JG

By Jeremy Groves, Member of Council

Donations after circulatory death. Dealing with death is a large part of our work.  It is never easy and I have always found dealing with the end of life emotionally draining.


The potential for organ donation can ensure something positive comes out of it; yet the processes involved, including the uncertainty as to whether a patient who is deemed suitable for donation will eventually donate, exert their own toll on the staff who do the asking and the family who have to consider it.

It was thus with interest I read Clare Tordoff’s article on the potential for donation after cardiac death in the May issue of JICS.  She and her colleagues looked at 100 consecutive patients admitted following out of hospital cardiac arrest in a tertiary critical care unit.  Fifty-three did not survive to hospital discharge, 13 died suddenly and 3 died on the wards following discharge.

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“14 out of 29 were deemed suitable for non-heart beating organ donation – only one donated”

One went on to donate after brain stem death leaving 36 who had their active treatment withdrawn.  Fourteen of the 29 referred to the transplant team were deemed medically suitable for non-heart beating organ donation.  Of those only one went on to donate organs.

Seven families declined donation and of the others, 6 did not die within the 3 hour window to donation.

The authors note the resource implications of having the transplant team on standby even when there may be little prospect of the patient going onto donate organs.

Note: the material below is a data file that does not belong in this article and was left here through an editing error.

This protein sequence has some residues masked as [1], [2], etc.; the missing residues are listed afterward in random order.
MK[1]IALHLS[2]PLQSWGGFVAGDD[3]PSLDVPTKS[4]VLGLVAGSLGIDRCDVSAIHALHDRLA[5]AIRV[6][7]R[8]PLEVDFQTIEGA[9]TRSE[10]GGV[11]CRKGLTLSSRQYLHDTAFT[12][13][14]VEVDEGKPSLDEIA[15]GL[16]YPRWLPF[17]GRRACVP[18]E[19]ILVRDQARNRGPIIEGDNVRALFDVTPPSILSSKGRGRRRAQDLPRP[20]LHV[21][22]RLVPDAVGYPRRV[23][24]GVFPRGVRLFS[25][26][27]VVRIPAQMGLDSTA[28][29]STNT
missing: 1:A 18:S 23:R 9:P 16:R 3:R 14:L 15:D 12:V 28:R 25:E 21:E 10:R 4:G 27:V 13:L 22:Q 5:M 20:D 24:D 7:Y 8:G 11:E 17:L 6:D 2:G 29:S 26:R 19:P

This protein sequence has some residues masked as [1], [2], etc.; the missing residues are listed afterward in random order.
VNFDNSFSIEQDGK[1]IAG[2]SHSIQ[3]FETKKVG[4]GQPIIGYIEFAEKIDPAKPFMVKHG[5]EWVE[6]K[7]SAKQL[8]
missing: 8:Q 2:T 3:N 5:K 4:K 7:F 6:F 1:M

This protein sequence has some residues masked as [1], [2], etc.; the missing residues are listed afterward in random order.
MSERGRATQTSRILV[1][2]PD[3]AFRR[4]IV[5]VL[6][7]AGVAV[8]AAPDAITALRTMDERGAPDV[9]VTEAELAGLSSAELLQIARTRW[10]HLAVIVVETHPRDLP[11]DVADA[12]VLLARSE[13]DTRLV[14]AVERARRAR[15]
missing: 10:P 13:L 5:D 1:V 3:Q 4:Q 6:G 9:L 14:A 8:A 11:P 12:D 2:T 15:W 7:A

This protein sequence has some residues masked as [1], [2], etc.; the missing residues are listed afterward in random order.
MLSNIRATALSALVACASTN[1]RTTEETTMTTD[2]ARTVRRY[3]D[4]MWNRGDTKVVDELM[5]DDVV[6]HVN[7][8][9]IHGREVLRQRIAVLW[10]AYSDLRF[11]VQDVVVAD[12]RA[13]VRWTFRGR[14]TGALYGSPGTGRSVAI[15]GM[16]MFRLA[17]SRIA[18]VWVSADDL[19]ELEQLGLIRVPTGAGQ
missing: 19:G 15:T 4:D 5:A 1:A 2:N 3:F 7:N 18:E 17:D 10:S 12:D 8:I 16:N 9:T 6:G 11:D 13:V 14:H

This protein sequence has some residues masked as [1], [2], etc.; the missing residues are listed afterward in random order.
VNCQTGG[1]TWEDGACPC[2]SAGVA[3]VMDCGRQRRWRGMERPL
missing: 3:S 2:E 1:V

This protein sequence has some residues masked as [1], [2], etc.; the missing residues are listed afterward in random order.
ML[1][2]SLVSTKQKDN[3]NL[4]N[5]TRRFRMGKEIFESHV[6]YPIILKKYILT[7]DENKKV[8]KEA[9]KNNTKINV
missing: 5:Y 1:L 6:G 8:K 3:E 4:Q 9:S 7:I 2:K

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“A dialogue with the transplant team may result in a better donation to call out ratio”

In discussing current practice, where all patients who have treatment withdrawal should be referred to UK transplant, they debate a more selective approach, where a dialogue with the transplant team may result in a better donation to call out ratio.

The authors advocate further study with the aim of producing  a validated tool that would predict who is likely to meet the criteria for donation after cardiac death.  While any such tool is unlikely to be a crystal ball I am sure that it would be helpful to all parties.

It may even persuade more families in the emotional maelstrom that surrounds treatment withdrawal to consider consenting for organ donation.

Source: Outcomes following out-of-hospital cardiac arrest: What is the potential for donation after circulatory death? By Claire C Tordoff, Andrew R Bodenham.  Journal of the Intensive Care Society May 2016 17: 97-102.

Read it in JICS

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